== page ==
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State Awards Up to $1M to Chinatown Tenants Forced Out of Crumbling Building

By Patrick Hedlund | June 14, 2010 11:00pm | Updated on June 15, 2010 6:49am

By Patrick Hedlund

DNAinfo News Editor

CHINATOWN — A group of Hester Street tenants forced from their building due to unstable conditions created by the construction of a new high-rise hotel next door could receive close to $1 million in compensation for their loss.

Last August, about 50 tenants living at 128 Hester St. had to vacate their building due to the threat of collapse brought on by the construction of an adjacent 18-story hotel at the corner of the Bowery.

The Department of Buildings discovered numerous violations at 128 Hester St., which was owned by the same landlord erecting the hotel, and ultimately moved to vacate the residents and demolish the tenement building.

Now, nearly a year later, the state has found the owner directly responsible for causing the crumbling conditions and has ruled that the landlord must pay tenants’ relocation fees — possibly as much as $900,000

“It is clearly a tragedy when someone loses their home in Manhattan, where the cost of living is so high,” said Assemblyman Sheldon Silver, who represents the neighborhood, at a press conference Friday across from the hotel construction site.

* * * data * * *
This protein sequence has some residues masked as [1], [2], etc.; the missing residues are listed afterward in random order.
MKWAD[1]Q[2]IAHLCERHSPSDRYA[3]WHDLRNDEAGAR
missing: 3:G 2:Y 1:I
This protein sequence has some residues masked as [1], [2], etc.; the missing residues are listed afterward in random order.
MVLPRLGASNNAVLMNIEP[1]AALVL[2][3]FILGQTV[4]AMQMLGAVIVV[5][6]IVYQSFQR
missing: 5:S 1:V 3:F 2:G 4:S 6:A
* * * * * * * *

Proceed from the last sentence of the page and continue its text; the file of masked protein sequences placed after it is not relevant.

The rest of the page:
He joined the tenants, their attorney, local representatives and members of Asian Americans for Equality in heralding the decision.

The state Division of Housing and Community Renewal, which oversees actions regarding rent-regulated tenants, determined that “the unsafe condition of the building was a direct result of the owner’s construction activities adjacent to the property, and the total neglect of the structure caused the building to deteriorate and ultimately ordered to be demolished.”

That particular finding by DHCR — that the owner “improperly obtained the relief it sought in this [demolition] proceeding,” according to the ruling — struck many at the event, since landlords oftentimes let properties slip into disrepair as a way to evict tenants.

“The lesson is, unscrupulous landlords cannot get away with unethical practices,” said AAFE executive director Chris Kui, whose organization worked with the tenants during the process.

The landlord will have to pay out anywhere between $60,000 to $150,000 — a figure that varies based on the tenant’s monthly rent — for each of the nine apartments lost, Kui added.

The hotel’s construction also destabilized another adjacent building on the Bowery, which had to be demolished last year but is not included in the state’s ruling.

Owner William Su could not be reached for comment Monday. He has 35 days from the time of the May 26 ruling to appeal the decision.